How Do I Help My Picky Eater Try New Foods?

Parents often wonder if their child is a picky eater, which occurs for most children, or, if they have an anxiety-driven picky eating behavior. Typically, as a picky eater, the child has to try foods 15 or 20 times before deciding if they like them. Anxiety-driven picky eating occurs when the child refuses to even try certain food, eat foods only from a certain “list”, or reacts to trying certain foods with fear. This often causes concern that the child is not getting the nutrition they need. If you notice that eating is a scary or fearful experience for them, meet with your pediatrician or a nutritionist to talk about your concerns. In the meantime, here are 14 helpful tips for creating a more pleasurable eating experience for your child and your family.

Tips for Parents of Picky Eaters
1. Remember, there are no “good or bad” foods. The idea is to allow your child to be relaxed and open to all types of foods.
2. Avoid using food as a reward or to cope with difficult emotions. Try not to offer sweets as rewards. It allows your child to think sweets or dessert foods are better than other foods.
3. Children are much less likely to reject foods they helped prepare. Try making dinner with your children and allow them to clean vegetables, add ingredients, or stir the food.
4. Praise their efforts. Example; make a big deal of eating ‘Lisa’s’ sweet potatoes for dinner.
5. Allow your child to pick out fruits, vegetables, and other foods when grocery shopping. This keeps children engaged in the process and more likely to eat the foods they have selected.
6. Offer choices. Instead of asking “Do you want carrots for dinner?” trying asking “Would you like carrots or broccoli for dinner?”
7. Be family-friendly when planning your meals and snacks by not catering to your child. Instead, put together meals that include foods everyone can eat and enjoy.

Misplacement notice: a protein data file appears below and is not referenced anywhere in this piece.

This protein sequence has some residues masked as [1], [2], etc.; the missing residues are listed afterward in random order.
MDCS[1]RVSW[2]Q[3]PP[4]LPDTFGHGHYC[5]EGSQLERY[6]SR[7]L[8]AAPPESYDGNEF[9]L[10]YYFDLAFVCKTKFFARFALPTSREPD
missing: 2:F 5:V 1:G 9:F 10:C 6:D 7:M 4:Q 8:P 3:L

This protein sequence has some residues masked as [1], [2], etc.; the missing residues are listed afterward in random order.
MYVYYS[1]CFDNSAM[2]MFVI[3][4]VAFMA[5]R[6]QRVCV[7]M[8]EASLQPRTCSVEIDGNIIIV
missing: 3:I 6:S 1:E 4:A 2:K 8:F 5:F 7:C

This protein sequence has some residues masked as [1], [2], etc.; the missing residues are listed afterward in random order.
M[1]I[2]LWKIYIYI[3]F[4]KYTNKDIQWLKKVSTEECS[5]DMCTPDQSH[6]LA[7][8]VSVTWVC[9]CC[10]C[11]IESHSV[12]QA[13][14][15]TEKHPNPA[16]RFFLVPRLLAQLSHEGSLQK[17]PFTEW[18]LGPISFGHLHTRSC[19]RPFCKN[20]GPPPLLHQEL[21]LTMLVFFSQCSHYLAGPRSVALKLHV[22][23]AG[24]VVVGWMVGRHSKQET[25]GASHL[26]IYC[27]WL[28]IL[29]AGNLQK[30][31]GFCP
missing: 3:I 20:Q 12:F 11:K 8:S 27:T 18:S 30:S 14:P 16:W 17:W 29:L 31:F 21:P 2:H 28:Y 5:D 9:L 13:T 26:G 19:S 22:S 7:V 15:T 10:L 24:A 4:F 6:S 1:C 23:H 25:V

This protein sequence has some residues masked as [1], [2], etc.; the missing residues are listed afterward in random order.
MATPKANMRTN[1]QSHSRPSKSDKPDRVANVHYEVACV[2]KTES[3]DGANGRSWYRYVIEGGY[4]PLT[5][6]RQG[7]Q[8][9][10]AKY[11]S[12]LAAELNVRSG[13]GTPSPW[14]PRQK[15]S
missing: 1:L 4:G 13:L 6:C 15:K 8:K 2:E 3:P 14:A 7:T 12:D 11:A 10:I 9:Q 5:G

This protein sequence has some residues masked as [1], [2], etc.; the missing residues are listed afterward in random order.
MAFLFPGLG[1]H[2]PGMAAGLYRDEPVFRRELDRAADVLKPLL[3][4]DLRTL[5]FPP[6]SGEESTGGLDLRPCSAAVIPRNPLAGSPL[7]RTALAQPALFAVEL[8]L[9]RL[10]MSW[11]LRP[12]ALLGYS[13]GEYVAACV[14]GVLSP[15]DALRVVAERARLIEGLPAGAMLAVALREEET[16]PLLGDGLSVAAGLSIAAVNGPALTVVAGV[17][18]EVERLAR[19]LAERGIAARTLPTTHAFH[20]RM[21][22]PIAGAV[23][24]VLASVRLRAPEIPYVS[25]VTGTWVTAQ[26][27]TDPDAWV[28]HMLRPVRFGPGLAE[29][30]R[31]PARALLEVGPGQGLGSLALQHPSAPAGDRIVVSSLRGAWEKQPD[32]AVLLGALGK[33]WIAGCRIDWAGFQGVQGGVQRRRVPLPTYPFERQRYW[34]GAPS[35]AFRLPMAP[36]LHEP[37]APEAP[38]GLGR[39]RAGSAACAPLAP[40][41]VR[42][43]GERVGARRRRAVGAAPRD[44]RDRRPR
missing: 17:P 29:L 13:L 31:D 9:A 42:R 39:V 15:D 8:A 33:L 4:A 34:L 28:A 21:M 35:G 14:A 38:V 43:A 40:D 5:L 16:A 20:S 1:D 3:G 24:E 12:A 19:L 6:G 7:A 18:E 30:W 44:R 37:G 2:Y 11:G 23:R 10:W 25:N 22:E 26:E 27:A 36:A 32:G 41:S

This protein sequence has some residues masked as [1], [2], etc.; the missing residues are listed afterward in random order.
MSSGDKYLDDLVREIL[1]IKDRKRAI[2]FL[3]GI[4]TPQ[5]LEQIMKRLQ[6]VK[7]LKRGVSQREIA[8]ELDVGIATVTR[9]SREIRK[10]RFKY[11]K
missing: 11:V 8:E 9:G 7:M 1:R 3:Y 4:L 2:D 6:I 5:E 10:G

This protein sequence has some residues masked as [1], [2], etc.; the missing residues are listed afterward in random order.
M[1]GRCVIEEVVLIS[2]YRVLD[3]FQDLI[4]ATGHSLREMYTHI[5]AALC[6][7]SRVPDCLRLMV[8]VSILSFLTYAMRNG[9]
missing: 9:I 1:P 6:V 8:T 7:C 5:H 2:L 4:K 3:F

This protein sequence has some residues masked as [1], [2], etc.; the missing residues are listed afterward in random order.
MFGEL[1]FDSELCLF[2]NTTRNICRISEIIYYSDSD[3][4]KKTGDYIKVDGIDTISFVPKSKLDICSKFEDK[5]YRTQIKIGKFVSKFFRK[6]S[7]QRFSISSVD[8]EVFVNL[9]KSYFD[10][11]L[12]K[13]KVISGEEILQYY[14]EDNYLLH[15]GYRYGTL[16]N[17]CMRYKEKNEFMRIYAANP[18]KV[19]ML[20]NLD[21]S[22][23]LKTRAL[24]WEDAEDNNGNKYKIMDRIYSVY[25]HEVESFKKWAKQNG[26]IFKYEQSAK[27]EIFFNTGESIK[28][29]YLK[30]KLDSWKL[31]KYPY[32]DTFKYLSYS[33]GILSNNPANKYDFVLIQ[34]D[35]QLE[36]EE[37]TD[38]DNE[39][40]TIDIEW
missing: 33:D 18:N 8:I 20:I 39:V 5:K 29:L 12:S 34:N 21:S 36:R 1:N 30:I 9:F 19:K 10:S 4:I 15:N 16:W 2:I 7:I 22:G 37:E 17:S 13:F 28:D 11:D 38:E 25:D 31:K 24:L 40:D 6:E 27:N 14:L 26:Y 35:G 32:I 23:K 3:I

8. Don’t be too concerned if your child doesn’t eat or drink the exact amounts offered at every meal. If you offer a variety of foods from each food group, his or her needs can be met over a few days or a week.
9. Keep eating time light and fun. Avoid negatively charged conversations or discussions at the dinner table. If meals are times for family arguments, your child may develop unhealthy attitudes toward food. Don’t just feed your child, be good company.
10. Let your children serve themselves and eat their way – fast or slow, a lot or a little, 1 or 2 foods. Let them eat in any order, even if they eat dessert first.
11. When introducing new foods to your picky eater, give them small portions and be patient with the process. A child may need to try a new food up to 20 times before they develop a taste for it.
12. Be visually creative and experiment with combinations. Try using cookie cutters or creating shapes and designs with foods to make them more appealing. Use dips and hummus to add flavor and healthy fats to the meal.
13. If you are concerned that your child is not getting enough calories or nutrients, find ways to add healthy fats. Shani Mara Breiter, a Registered Dietitian Nutritionist for Kids & Teens, recommends adding organic butter, coconut oil, etc. to all foods. Try plant based vitamins, which absorbs easily, unlike synthetic vitamins.
14. Lastly, be a good food role model! Set the example by trying new foods yourself and describing the tastes, smells, and textures to your children.
 
By: Christine Izquierdo, Psy.D. & Sarah A. Haider, Psy.D.